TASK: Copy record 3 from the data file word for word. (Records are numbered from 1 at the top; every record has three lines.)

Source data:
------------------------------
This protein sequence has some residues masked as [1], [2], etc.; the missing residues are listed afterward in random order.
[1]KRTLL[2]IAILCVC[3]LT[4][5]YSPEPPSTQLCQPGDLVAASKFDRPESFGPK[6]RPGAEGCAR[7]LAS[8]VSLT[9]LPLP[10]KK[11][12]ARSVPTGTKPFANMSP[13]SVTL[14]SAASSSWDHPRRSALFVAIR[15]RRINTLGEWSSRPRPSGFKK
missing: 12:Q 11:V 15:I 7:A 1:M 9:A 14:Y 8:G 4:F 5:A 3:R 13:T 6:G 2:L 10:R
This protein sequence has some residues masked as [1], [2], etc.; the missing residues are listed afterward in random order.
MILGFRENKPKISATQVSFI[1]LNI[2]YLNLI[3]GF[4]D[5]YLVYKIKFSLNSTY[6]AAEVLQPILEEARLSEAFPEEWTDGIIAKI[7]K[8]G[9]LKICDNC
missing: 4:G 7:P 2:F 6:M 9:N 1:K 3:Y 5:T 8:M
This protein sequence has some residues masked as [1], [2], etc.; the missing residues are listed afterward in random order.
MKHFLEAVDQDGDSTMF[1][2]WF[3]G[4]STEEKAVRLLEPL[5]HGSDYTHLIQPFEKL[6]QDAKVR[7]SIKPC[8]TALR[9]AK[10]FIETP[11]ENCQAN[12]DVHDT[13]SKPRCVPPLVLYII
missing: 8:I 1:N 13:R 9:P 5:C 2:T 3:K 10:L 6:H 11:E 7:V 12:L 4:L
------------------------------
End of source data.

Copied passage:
This protein sequence has some residues masked as [1], [2], etc.; the missing residues are listed afterward in random order.
MKHFLEAVDQDGDSTMF[1][2]WF[3]G[4]STEEKAVRLLEPL[5]HGSDYTHLIQPFEKL[6]QDAKVR[7]SIKPC[8]TALR[9]AK[10]FIETP[11]ENCQAN[12]DVHDT[13]SKPRCVPPLVLYII
missing: 8:I 1:N 13:R 9:P 5:C 2:T 3:K 10:L 6:H 11:E 7:V 12:L 4:L